Gov. Nathan Deal signed legislation Thursday allowing people with permits to carry concealed handguns on Georgia's public college campuses, despite the objections of state university leaders and his own veto of a campus-carry measure last year. Deal shocked fellow Republicans with strenuous objections to guns on campus in last year's veto message, and many expected the governor, who plans to retire next year, would issue another veto, the AP reports. But Deal said in a written message Thursday evening that he was swayed by exclusions that lawmakers wrote into House Bill 280, adding places on campus where even people with state-issued permits won't be allowed to carry concealed handguns.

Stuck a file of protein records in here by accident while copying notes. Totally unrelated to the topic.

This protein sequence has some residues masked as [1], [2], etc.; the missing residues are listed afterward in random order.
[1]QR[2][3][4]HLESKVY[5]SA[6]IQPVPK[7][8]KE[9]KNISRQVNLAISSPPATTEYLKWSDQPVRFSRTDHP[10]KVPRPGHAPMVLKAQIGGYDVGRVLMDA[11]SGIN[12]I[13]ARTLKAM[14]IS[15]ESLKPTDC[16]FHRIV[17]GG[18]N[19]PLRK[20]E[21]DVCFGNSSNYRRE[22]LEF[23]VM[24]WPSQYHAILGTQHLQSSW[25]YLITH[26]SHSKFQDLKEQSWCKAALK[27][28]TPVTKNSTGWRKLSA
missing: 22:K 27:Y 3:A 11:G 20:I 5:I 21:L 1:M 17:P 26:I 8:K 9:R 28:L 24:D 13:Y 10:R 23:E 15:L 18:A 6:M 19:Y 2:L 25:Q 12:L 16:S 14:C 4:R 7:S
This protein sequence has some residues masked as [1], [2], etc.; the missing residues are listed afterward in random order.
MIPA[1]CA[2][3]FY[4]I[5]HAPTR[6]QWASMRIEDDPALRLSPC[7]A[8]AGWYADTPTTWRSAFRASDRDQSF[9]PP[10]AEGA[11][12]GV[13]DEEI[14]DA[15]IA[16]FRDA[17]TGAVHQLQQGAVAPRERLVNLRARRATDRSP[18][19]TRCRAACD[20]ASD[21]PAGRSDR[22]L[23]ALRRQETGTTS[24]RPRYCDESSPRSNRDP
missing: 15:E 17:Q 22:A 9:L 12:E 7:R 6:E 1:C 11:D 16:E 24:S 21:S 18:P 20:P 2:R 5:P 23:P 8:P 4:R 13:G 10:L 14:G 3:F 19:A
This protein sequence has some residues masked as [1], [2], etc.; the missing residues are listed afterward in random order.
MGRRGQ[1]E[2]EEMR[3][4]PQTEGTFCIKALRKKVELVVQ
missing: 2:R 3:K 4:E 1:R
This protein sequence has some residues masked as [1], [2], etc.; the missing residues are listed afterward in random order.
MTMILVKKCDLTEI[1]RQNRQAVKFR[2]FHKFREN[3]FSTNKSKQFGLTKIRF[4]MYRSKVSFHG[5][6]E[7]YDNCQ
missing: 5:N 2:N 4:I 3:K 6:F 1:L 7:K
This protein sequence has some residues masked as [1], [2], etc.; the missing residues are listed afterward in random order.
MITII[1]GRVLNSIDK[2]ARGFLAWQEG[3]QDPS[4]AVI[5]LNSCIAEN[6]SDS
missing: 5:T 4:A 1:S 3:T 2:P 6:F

These include preschools, faculty or administrative offices, disciplinary hearings, and areas where high schoolers take classes. "These excluded areas represent the most 'sensitive places' on a college campus," Deal wrote. "It is altogether appropriate that weapons not be allowed in these areas." Other places where concealed handguns remain prohibited include dormitories, fraternity and sorority houses, and buildings used for athletic events. Some form of campus carry is now legal in at least 10 states, including Arkansas, which passed its measure earlier this year, NPR reports. Georgia's new law will become effective July 1. (In 2014, Deal signed a law allowing guns in bars, churches, and government buildings.)